And we are back in Mexico for the final leg of the trip–one more week to go.
Crossing the border turned out easier than planned, as we discovered there was a boat from San Pedro to Chetumal. We didn’t even have to backtrack to Belize City—a 90 minute-long ride, a smooth one this time, took us across the border.
As soon as the boat arrived, we jumped on the quay and were told to stand in line, a few feet behind our backpacks. The military and a trained dog inspected our luggage but no one traveled with a few pounds of cocaine so we were let go quickly. At the other end of the spectrum, the migracíon officer didn’t even bother looking at our passports—he just stamped them without checking our IDs.
From Chetumal, we jumped in a bus to Tulum, three hours away. We somehow got a chicken bus that stopped everywhere. “Directo” in Mexico doesn’t mean “direct” as in “this bus won’t stop every five metres to pick up passengers on the ride of the road”, it means that you don’t have to change bus to reach your destination. Semantics…
By the time we arrived in Tulum, we were starving and tired and we didn’t accomplish much other than eating quesadillas and marveling at the modern convenience stores. Don’t get me wrong, I’m not a franchise person and I’m not a huge consumer in general. But we hadn’t seen a real convenience store (and much less a well-stocked supermarket) since southern Guatemala. Most stores in Belize and Honduras are just little tienditas where products aren’t always fresh. And I’m not buying yogurts unless I take them from a fridge that is actually plugged in and actually cold.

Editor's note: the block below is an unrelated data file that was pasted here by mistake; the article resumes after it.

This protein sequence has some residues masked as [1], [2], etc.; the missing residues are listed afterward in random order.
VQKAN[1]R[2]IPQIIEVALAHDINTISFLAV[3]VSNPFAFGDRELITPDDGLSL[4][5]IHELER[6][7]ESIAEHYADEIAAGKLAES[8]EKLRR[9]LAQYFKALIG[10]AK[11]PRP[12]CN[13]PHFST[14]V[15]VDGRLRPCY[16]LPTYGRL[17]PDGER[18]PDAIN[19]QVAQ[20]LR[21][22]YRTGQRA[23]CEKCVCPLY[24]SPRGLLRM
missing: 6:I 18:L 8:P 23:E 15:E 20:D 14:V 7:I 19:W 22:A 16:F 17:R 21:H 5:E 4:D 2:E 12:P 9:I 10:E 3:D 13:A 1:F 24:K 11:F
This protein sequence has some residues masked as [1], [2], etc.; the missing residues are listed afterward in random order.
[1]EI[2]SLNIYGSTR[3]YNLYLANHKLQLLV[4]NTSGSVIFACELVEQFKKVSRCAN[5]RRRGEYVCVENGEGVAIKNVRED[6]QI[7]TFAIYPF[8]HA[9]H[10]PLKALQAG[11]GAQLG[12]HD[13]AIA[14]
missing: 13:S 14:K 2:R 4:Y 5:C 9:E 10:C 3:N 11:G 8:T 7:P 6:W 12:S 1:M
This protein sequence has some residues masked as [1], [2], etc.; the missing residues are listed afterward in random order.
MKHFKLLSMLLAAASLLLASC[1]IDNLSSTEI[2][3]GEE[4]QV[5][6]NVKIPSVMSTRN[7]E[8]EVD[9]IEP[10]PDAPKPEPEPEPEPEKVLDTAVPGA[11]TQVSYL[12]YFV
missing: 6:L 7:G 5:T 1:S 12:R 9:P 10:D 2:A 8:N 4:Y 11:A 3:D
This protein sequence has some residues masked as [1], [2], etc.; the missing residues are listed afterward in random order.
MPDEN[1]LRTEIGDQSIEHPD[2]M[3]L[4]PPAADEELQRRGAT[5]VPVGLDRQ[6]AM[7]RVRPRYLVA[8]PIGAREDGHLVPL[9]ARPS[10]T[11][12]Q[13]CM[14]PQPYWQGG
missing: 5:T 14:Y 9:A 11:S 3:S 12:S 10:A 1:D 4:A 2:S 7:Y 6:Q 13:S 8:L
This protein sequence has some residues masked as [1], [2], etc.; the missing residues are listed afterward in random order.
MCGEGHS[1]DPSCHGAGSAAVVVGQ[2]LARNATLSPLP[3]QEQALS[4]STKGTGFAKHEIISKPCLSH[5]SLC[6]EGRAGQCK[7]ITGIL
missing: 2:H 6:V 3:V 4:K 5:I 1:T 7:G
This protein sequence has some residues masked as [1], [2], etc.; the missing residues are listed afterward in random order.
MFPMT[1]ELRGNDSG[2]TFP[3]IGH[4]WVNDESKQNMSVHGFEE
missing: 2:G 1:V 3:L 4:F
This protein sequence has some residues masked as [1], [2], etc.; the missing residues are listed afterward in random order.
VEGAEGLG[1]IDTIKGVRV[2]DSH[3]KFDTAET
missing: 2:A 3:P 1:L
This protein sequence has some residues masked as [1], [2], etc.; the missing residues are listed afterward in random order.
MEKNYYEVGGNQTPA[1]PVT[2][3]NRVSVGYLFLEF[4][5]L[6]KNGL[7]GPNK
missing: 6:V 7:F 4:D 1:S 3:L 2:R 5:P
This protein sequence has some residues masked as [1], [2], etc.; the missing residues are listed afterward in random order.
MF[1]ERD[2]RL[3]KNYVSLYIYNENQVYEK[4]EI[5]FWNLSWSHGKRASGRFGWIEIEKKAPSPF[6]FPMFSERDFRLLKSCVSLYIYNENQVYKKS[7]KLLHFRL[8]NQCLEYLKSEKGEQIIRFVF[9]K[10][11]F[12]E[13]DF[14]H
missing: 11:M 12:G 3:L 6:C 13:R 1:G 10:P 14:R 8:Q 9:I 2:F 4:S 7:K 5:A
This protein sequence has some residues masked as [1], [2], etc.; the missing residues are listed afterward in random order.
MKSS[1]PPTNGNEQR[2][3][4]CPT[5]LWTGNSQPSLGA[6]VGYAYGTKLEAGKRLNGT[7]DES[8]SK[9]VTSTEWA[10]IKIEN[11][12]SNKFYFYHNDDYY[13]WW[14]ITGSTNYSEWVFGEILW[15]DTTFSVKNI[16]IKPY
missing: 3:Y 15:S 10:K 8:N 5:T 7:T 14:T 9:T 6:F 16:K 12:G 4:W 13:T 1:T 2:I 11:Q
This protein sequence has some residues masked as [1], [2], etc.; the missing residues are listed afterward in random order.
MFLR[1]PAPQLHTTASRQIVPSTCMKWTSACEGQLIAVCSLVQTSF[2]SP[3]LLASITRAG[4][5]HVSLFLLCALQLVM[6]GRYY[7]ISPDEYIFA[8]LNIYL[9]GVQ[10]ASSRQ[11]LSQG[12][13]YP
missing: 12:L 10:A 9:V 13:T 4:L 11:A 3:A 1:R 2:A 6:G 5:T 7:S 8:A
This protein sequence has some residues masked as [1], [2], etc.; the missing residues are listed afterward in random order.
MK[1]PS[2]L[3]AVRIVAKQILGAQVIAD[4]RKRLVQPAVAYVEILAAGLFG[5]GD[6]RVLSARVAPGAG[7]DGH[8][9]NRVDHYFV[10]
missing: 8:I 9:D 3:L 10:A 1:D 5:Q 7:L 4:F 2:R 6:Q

From Tulum, we headed to Valladolid—more on that later as soon as I learn how to pronounce the name of that city properly. Our first stop was of course in Chichén Itzá, a few kilometres away.
Chichén Itzá is probably the most famous and most visited Maya archeological site. The main temple is one of the icons of Mexico and it never fails to impress. We’ve been there three times and I’m still in awe!
Because Chichén Itzá is easy to access (unlike Tikal, for instance), you have to share it with hordes of tourists from Cancún. It does get very crowded and the parking lot was packed with tour buses. You can’t climb any of the structures anymore (we did in 2001!) which is kind of a shame.
Another annoyance was the number of tacky souvenir stalls in the site. Usually, in such places, souvenir stalls are outside or right at the entrance—it used to be like that in Chichén Itzá anyway. But now, stalls are lined up between each structure and it feels like walking in a market. Every two metres, someone tried to sell us plastic “Maya” masks and other tacky stuff. I know, the sellers are only trying to make a living, but it doesn’t make the site very enjoyable when you have to say “no gracias” every two minutes. I wonder if there are more sellers this year because of the whole “2012 end of the world” prediction?
Regardless, it was great to be back at Chichén Itzá and we enjoyed it despite the buzz.